What is Color Coverage and Does It Even Matter?

If you do a lot of printing, especially using color for things like brochures, there is a term in the copier world called color coverage you may want to understand. This is not an article for people printing spreadsheets, but applies to graphics people who want to understand what color coverage is all about.

We work with clients to have a simple cost per print plan, so for those who do not have color coverage maximums, this is not as relevant as those who buy there or toner cartridges. It is for those who have leases which can go up or down in price based on color coverage.

What is color coverage?

One would think color coverage would be simple. For example if your color covers 30% of the page, then your color coverage is 30%. Well, before you think you have the riddle solved, you may want to learn a bit more about how color coverage is computed, and this could affect if you want to buy your own toner or be on a cost per print plan.

Color coverage is not quite as simple as what percent of the page is covered in color. Even though that seems logical. There are other factors at play too. Some of the items that affect your long term color utilization rate are as follows:

  • Color percent PER COLOR on the page.
  • Size of page
  • When is toner swapped?
  • Using Ecoprint, or stuff like that?

So, color is more complicated that you might expect at first. Let’s say, for example, you have a page that is 1/2 yellow and 1/2 not printed on. This would be 50% coverage, right? In this one, yes, you are right.

Now, let’s make green half the page and the other half is white. The coverage is 50%? This time, the answer is no. What will normally happen is the yellow will be 50%, and the blue will be 50%, and when mixed, it makes green, but the green’s coverage is 100% even though it it only on half the page. The reason is the yellow and the blue mix to make green. So it is 50% + 50% = 100% even though only have the page is printed on.

We have managed to get a dark green powerpoint slide to be over 200% coverage when we measured the toner usage. So, even if you think you are printing 20% color because about 20% of the page is being taken up with color, it is possible it is 40% color coverage or more.

Cost per Print, It Matters

If dealers are buying the toners for the cost per print, then there will almost always be a clause in the lease the service pricing can be raised if the color coverage exceeds expectations. If you do a ton of color, you will want a copier deal where the amounts are fixed, regardless of color coverage.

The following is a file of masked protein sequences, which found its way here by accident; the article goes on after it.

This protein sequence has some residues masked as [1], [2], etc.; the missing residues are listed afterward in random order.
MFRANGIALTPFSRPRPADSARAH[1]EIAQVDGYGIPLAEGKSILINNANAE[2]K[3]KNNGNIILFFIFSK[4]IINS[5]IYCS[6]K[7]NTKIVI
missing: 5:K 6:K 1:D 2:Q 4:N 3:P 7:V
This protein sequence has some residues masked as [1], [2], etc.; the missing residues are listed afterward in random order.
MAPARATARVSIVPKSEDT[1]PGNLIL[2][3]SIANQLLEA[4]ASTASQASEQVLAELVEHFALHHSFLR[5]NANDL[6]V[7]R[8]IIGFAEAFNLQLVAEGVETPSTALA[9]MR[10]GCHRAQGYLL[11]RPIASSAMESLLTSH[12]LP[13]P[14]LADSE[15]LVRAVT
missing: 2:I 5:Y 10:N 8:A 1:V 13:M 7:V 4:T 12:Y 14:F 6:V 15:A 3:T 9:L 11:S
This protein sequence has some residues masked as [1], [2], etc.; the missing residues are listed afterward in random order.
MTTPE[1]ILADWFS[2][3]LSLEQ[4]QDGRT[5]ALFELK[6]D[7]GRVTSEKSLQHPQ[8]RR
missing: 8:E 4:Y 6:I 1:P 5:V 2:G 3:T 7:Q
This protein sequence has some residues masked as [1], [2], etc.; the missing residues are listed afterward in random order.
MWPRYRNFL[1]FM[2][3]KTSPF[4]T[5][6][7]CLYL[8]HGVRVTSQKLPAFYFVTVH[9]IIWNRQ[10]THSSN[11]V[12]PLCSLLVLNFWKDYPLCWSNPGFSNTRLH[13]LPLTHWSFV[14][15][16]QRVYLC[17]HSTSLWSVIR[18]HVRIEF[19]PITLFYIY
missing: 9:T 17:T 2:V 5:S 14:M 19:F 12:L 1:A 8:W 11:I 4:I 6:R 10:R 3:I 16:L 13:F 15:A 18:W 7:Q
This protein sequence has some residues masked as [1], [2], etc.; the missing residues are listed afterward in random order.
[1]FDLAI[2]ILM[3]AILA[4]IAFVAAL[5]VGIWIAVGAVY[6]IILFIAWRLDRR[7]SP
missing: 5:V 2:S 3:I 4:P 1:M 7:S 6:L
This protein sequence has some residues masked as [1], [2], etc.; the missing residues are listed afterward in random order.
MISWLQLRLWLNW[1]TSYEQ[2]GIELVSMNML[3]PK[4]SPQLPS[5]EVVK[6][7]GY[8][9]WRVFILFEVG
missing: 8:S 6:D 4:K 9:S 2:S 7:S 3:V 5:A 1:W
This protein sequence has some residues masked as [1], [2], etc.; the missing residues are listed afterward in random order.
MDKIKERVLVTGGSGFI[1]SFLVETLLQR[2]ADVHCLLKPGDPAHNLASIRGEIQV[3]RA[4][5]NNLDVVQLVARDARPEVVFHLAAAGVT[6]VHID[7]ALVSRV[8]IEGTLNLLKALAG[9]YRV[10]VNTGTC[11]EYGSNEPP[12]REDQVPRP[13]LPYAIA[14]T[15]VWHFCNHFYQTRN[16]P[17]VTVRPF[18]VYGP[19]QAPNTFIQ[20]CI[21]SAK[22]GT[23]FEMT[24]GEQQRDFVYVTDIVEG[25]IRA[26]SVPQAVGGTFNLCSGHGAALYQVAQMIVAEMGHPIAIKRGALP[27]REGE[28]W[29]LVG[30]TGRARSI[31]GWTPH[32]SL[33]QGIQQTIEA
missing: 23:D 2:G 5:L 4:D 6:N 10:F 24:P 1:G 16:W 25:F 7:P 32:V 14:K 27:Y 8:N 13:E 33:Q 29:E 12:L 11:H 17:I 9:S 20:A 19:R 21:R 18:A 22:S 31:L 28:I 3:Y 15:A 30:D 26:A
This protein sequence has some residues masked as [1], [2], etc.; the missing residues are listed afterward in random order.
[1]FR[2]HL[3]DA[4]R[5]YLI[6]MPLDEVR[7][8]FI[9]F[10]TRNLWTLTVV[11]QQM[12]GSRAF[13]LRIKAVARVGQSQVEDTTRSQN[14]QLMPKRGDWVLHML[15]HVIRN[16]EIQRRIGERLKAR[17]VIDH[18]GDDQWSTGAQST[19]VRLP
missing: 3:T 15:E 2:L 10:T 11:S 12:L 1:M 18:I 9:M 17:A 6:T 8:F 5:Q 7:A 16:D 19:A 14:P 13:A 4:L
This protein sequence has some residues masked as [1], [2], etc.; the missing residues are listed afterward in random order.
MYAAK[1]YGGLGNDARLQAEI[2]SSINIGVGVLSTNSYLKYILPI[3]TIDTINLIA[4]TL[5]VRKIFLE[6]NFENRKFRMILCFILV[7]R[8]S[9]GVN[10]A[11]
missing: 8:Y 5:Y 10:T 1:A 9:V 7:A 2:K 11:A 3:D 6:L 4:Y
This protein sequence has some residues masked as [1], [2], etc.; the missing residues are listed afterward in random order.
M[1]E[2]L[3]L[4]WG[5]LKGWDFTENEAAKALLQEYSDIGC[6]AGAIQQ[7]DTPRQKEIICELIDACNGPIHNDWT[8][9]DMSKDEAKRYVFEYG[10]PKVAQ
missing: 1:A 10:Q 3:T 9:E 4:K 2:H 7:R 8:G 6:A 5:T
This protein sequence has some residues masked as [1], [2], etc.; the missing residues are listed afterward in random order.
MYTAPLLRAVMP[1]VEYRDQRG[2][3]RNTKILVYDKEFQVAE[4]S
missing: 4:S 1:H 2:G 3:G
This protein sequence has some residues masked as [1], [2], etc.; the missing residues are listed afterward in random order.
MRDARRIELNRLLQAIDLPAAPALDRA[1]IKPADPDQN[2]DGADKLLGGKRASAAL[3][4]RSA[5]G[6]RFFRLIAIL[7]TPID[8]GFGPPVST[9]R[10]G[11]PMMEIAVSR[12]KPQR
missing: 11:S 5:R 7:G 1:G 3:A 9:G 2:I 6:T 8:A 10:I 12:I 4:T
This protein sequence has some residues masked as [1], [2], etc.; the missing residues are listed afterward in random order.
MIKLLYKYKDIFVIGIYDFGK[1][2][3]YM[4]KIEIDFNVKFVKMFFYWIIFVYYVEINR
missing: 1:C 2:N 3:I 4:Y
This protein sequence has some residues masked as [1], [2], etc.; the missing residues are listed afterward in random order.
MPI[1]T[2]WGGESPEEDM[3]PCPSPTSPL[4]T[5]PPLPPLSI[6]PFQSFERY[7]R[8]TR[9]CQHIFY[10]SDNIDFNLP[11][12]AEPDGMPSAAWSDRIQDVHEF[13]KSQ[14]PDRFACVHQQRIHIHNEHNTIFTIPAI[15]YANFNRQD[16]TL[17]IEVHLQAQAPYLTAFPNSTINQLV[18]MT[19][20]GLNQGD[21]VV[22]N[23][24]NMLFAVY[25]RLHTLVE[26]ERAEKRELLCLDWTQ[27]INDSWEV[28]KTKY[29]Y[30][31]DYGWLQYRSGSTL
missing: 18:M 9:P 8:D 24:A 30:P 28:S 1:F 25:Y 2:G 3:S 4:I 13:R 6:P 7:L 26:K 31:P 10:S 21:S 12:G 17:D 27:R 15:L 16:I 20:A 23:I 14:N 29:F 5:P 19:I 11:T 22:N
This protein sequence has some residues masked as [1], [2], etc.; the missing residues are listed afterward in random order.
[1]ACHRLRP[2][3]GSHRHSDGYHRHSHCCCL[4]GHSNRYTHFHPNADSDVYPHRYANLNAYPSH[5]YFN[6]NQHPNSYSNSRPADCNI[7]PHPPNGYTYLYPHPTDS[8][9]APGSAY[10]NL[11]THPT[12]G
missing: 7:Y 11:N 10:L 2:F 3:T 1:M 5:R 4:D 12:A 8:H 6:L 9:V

Paper Size

You may wonder what paper size has to do with coverage. The basic idea is if you have an 8.5 x 11 sheet of paper, or an 11 X17 peice of paper the percentages vary, but the standard remains. So, if you print the 5.5 X 8.5 square we mentioned above, then printing on that size of paper matters in how it is all explained. The 5.5 X 8.5 box takes the same amout of toner on either, but if you get technical, it covers 50% of the 8.5 x 11 paper, yet only 25% of the 11 x 17 paper. This is why you will see most companies charge 2 clicks for 11 x 17 paper. Because it is double the size.

Toner Swaps

If you replace the toner when there is 10% left, rather than empty, it affects the dealer’s color coverage numbers. Let’s say a toner is expected to print 10,000 sheets at 5% coverage with that color. You happen to print everything with exactly 5% coverage as the manufacturer has in their comparison basis. In this case, if you ran the toner until it was empty, that event would happen at 10,000 pages.

Now if you toss the toner at 9,000 pages rather than 10,000 – the dealer loses 10% of the expected yield. Now it will make your prints appear to have a higher coverage when the next assessment is run. If you are buying the toner, that is good for the dealer. If they are providing it as part of a cost per print, that is better for you.

This will make it seem your print coverage is 5.55% rather than 5% because 10% of the yield is not being realized. This can get you into the next toner tier if you are not careful.


If you are using Ecoprint, now you have the opposite situation. The 50% coverage from the box above we mentioned, now might be 35% coverage rather than 50% coverage, because the manufacturer wasn’t using Ecoprint when testing the yield. Now, as we use about 60% of the normal toner, it will make it seem the coverage is lower than it appears on the paper.

The print quality normally suffers some in Ecoprint, but the amount of space covered, will be higher using cyan, magenta, yellow or black.

If you are concerned about color coverage and how it affects your botton line, we would love to chat!


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